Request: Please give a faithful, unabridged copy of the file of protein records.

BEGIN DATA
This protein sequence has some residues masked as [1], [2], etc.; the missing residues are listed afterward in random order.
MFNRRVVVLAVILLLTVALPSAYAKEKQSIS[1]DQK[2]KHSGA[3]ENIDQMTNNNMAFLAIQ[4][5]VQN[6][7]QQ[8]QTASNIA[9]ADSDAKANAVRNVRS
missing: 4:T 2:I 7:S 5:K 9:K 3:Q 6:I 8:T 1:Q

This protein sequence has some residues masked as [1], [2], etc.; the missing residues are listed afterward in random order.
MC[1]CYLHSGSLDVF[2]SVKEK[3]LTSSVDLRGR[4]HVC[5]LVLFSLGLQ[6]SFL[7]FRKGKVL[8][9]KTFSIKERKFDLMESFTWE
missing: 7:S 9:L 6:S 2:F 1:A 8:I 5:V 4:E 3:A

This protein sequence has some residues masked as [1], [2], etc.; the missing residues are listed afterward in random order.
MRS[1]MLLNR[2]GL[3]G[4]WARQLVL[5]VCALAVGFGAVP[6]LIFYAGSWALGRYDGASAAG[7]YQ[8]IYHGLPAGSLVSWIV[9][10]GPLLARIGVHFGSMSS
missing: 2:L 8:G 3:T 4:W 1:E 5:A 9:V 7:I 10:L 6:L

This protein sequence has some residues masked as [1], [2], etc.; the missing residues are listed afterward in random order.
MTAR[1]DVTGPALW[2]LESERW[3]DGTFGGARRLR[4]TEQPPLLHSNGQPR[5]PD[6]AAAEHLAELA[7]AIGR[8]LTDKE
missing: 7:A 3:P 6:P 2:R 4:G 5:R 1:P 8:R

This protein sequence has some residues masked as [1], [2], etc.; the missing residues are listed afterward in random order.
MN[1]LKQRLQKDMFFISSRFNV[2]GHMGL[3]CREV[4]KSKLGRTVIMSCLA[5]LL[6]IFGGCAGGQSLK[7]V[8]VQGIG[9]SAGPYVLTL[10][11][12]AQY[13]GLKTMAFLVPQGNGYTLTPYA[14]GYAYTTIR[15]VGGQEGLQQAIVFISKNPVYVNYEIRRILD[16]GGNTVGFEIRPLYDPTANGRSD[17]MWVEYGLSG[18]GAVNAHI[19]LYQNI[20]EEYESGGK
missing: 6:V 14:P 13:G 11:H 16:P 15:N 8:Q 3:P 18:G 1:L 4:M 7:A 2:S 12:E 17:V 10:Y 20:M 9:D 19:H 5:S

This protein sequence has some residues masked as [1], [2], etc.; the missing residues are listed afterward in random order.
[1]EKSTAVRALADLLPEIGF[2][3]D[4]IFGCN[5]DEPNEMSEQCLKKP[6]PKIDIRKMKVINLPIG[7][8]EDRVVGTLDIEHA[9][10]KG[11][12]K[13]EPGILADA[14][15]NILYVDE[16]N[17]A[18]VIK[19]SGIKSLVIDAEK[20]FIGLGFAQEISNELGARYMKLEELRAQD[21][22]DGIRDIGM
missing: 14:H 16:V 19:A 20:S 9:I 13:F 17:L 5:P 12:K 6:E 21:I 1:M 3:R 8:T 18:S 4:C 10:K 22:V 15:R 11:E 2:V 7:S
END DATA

This protein sequence has some residues masked as [1], [2], etc.; the missing residues are listed afterward in random order.
MFNRRVVVLAVILLLTVALPSAYAKEKQSIS[1]DQK[2]KHSGA[3]ENIDQMTNNNMAFLAIQ[4][5]VQN[6][7]QQ[8]QTASNIA[9]ADSDAKANAVRNVRS
missing: 4:T 2:I 7:S 5:K 9:K 3:Q 6:I 8:T 1:Q

This protein sequence has some residues masked as [1], [2], etc.; the missing residues are listed afterward in random order.
MC[1]CYLHSGSLDVF[2]SVKEK[3]LTSSVDLRGR[4]HVC[5]LVLFSLGLQ[6]SFL[7]FRKGKVL[8][9]KTFSIKERKFDLMESFTWE
missing: 7:S 9:L 6:S 2:F 1:A 8:I 5:V 4:E 3:A

This protein sequence has some residues masked as [1], [2], etc.; the missing residues are listed afterward in random order.
MRS[1]MLLNR[2]GL[3]G[4]WARQLVL[5]VCALAVGFGAVP[6]LIFYAGSWALGRYDGASAAG[7]YQ[8]IYHGLPAGSLVSWIV[9][10]GPLLARIGVHFGSMSS
missing: 2:L 8:G 3:T 4:W 1:E 5:A 9:V 7:I 10:L 6:L

This protein sequence has some residues masked as [1], [2], etc.; the missing residues are listed afterward in random order.
MTAR[1]DVTGPALW[2]LESERW[3]DGTFGGARRLR[4]TEQPPLLHSNGQPR[5]PD[6]AAAEHLAELA[7]AIGR[8]LTDKE
missing: 7:A 3:P 6:P 2:R 4:G 5:R 1:P 8:R

This protein sequence has some residues masked as [1], [2], etc.; the missing residues are listed afterward in random order.
MN[1]LKQRLQKDMFFISSRFNV[2]GHMGL[3]CREV[4]KSKLGRTVIMSCLA[5]LL[6]IFGGCAGGQSLK[7]V[8]VQGIG[9]SAGPYVLTL[10][11][12]AQY[13]GLKTMAFLVPQGNGYTLTPYA[14]GYAYTTIR[15]VGGQEGLQQAIVFISKNPVYVNYEIRRILD[16]GGNTVGFEIRPLYDPTANGRSD[17]MWVEYGLSG[18]GAVNAHI[19]LYQNI[20]EEYESGGK
missing: 6:V 14:P 13:G 11:H 16:P 15:N 8:Q 3:P 18:G 1:L 4:M 7:A 2:S 12:E 17:V 10:Y 20:M 9:D 19:H 5:S

This protein sequence has some residues masked as [1], [2], etc.; the missing residues are listed afterward in random order.
[1]EKSTAVRALADLLPEIGF[2][3]D[4]IFGCN[5]DEPNEMSEQCLKKP[6]PKIDIRKMKVINLPIG[7][8]EDRVVGTLDIEHA[9][10]KG[11][12]K[13]EPGILADA[14][15]NILYVDE[16]N[17]A[18]VIK[19]SGIKSLVIDAEK[20]FIGLGFAQEISNELGARYMKLEELRAQD[21][22]DGIRDIGM
missing: 14:H 16:V 19:A 20:S 9:I 13:F 17:L 5:P 12:K 6:E 21:I 1:M 3:R 8:T 18:S 4:C 10:K 22:V 15:R 11:E 2:V 7:S